I had a back injury 27 years ago did all the conservative method crap that never lasted eventually had 4 surgeries over time and even in the past three years traveled to Barcelona for premium disc implants not available in the US (because the FDA panders to the big buck mega manufacturers making it so expensive in costs and time in years to get approved). What happens is the very best outstanding implants NOT made by mega-corporations go for the CE approved so they can sell to the whole European Union 28 Countries and that CE approval is often recognized by many other Nations around the globe. So, the US is the VERY last stop on the train since they can finally afford to pay millions and added years to the US for such approval. The problem is the market in the US has too many implants with NO shock absorbing properties like a real disc and many fail to address necessary turning tension so facets don’t hyper turn and ware out faster). Fusion is a joke, it causes the disc above to wear out and years later, another stupid fusion. It’s cruel.

    THE COSTS!!!! The costs are too high. We need Walgreens and CVS to dispense, what I would call “a harmony group” of Cannabis in pill and capsule form that can be sold economically or at least under your Health Insurance. This is VERY important because I can get opioids for $10 for the month. This Oil Sweet Relief is $70 for ten eight hour doses, so that’s $21 a day if you were using it around the clock. Not many can afford that! We need legislation to make this happen and to be vocal about this.

    The faster these costs to the user is addressed, the better these programs will be. The better we serve society and care for the people in real pain. It’s not fair to be just for the rich. Reach out to your Represetative and Congress persons Thumbs Up?

  • At 2:36 this lady said she tripped while carrying 180 lbs of tie-downs….c’mon…who is she fooling. I would be willing to bet it was probably HALF that weight AT BEST!!
    This makes you wonder about her CLAIMS of pain.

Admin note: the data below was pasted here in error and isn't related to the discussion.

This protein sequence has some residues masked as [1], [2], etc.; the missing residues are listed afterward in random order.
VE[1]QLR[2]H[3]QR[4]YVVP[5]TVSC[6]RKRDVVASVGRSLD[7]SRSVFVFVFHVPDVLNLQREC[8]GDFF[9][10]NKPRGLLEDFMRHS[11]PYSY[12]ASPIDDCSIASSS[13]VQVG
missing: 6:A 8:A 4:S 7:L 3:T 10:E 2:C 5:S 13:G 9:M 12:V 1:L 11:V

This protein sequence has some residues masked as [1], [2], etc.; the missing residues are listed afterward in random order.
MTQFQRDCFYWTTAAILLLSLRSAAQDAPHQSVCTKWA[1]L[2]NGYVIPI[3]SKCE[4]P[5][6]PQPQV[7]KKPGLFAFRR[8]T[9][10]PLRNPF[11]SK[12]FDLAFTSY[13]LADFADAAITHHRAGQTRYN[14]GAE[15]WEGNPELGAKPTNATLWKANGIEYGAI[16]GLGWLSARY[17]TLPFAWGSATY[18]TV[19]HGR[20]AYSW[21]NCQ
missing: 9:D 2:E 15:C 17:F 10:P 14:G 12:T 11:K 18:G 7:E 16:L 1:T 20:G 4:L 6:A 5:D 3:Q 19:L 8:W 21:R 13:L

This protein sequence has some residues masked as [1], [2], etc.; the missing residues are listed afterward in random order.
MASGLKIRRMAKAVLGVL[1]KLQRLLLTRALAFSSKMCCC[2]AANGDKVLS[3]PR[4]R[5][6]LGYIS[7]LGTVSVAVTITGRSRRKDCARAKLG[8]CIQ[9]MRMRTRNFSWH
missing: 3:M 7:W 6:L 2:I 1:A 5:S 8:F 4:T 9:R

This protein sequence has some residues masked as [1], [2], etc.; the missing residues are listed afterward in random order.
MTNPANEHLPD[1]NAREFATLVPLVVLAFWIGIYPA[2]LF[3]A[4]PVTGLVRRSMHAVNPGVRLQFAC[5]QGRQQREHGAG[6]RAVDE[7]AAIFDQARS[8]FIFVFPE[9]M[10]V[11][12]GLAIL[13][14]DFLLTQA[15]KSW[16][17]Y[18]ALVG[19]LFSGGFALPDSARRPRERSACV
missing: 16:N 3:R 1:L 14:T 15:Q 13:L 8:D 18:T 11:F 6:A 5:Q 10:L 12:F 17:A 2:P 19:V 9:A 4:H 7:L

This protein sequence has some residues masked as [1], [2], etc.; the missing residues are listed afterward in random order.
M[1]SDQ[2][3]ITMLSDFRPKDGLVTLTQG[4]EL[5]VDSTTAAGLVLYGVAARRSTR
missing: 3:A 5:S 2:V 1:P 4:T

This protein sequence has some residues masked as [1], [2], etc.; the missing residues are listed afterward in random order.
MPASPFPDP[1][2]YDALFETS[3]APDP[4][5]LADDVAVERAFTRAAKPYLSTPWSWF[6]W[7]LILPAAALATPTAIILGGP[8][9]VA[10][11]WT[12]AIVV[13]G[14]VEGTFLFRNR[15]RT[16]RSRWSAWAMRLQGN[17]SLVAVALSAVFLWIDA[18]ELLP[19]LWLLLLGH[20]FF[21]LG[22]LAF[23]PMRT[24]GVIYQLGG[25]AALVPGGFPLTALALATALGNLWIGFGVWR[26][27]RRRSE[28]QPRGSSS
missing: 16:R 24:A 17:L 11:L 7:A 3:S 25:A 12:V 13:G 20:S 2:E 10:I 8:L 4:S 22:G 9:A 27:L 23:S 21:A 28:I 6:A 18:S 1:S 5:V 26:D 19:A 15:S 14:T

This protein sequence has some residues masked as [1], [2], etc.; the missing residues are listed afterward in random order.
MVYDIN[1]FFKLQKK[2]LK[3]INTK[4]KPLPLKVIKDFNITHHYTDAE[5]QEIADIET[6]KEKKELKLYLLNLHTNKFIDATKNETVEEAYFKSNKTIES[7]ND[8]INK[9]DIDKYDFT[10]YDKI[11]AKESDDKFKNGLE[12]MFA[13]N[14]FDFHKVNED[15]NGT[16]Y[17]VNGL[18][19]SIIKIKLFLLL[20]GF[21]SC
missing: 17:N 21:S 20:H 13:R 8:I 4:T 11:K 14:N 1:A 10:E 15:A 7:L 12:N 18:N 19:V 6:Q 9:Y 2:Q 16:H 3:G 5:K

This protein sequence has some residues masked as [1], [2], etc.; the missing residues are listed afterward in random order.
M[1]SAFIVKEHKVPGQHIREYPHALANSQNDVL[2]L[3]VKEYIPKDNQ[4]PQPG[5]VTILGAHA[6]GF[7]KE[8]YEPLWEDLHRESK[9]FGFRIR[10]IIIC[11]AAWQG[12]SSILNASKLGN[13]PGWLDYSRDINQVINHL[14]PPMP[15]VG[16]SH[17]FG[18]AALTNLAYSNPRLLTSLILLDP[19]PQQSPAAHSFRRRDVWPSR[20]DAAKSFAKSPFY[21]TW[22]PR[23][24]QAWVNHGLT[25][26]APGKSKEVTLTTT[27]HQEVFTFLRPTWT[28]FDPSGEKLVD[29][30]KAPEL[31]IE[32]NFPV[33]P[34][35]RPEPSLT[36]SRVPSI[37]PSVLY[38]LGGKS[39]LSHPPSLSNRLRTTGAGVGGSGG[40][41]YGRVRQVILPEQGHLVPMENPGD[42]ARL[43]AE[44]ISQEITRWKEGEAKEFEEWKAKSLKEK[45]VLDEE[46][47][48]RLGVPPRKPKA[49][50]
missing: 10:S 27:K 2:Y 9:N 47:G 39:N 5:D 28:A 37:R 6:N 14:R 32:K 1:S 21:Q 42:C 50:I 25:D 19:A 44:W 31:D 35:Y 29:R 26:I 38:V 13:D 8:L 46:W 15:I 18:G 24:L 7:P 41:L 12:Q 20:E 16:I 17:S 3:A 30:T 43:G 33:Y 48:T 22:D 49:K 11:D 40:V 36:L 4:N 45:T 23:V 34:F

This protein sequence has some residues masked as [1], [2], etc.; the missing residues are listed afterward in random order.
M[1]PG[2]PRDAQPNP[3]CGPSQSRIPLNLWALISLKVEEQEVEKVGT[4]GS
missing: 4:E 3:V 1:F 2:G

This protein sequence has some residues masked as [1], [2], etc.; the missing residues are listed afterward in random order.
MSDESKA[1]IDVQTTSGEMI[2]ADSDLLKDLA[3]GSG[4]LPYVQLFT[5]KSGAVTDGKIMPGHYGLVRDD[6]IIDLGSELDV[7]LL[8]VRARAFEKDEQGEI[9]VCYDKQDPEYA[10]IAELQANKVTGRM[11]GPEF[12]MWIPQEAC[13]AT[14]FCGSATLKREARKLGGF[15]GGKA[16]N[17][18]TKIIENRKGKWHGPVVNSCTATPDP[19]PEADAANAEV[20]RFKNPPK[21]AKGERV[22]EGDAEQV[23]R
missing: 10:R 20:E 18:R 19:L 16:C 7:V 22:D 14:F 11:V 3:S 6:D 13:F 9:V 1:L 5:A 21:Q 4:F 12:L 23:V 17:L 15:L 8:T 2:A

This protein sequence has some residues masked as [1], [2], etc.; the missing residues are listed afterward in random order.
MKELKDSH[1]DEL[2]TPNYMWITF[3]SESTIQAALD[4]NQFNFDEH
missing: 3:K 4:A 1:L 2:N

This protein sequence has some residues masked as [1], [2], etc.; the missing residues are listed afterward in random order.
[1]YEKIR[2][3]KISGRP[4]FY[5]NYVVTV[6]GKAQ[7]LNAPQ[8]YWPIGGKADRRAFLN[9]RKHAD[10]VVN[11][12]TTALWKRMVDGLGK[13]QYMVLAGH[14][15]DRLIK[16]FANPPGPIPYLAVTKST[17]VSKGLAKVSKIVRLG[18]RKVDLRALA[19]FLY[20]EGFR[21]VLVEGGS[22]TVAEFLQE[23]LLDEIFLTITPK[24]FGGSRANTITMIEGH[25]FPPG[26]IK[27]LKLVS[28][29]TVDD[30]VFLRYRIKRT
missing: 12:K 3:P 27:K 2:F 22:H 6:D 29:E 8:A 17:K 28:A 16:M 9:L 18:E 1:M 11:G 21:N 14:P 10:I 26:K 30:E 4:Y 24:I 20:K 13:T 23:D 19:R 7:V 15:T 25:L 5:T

• All pill poppers will say they hated the high from THC because………yup, you guessed it….they don’t get the speed effect! They only like the speed high, that’s all! That’s why they switch to Adderall! Same for meth users, they lie to Docs to make them think they have ADHD/ADD…..why you might ask? Welp its because they are after the Speed High Only!

  • Wow if only our politicians would for once read the facts instead of the old legends about marijuana that aren’t true and maybe we could have a society that isn’t laying people in caskets over an opioid overdose every 10 seconds

  • Hey look! Lets create an opioid crisis! It just started! Look! Cannabis! It just showed up 10k years also! Look! At least you say Cannabis not Marijuana

  • I’m a 31 years never miss a day but for one time could not find heroin no where I was sick for four days, I take 5-7 grams heroin day and doctors give me also 1000mg of Kadian plus 200mg methadone I do not eat solid foods for about 20 years, just liquids so from 14 years old to now and I’m 46 years old, why I’m still alive, I ask myself that all day.

  • Cannabis withdrawl is very real. Longterm cannabis use gives you panic attacks and anxiety attacks. Everytime you quit cannabis you have to go through a few weeks of insomnia stomach issues exc. EVERYTIME YOU START AND STOP

  • It’s all trading one for another. I’ve been a opiod addict for quite a while and I’ve been on suboxone which is just as strong as oxys, been on methadone which was a absolute NIGHTMARE quitting when I had to quit. There is a thing called “rapid detox” that is done by hospitals that actually put you in a coma for like 12 hours while they flush your brain with naloxone and since you’re unconscious, you dont feel anything. You wake up sober and no urges.. why dont they talk about that?

  • This lady thinks CBD affects mu opioid receptors? ��
    Umm… Yeah, no
    Opioids are far more potent and effective than any fucking cannabinoids

  • I smoke a bowl before bed to help with restless legs from MM. works great! Last mg of methadone this month. Thank goodness for legalized weed here in ����

  • CBD and Kratom helps with addiction. I wonder why the FDA cracks down more on these natural medicines than the drug companies abusing the sales of opioids? ��

  • I’ve been completely stalled in my recovery from opioid addiction. I started a suboxone (later switched to generic buprenorphine tablets) treatment program 3.5 years ago and while I have been able to taper down to about 1/3 of what I used to take, I’ve hit a point at which cutting any further really exacerbates my anxiety significantly, as well as nerve pain, muscle soreness and a general sick feeling.

    I decided to order a few different cbd products which should be arriving tomorrow and my plan is to go off of my current medication entirely with the help of cbd to manage those withdrawal symptoms. With any luck, I’ll finally be able to get away from this medication.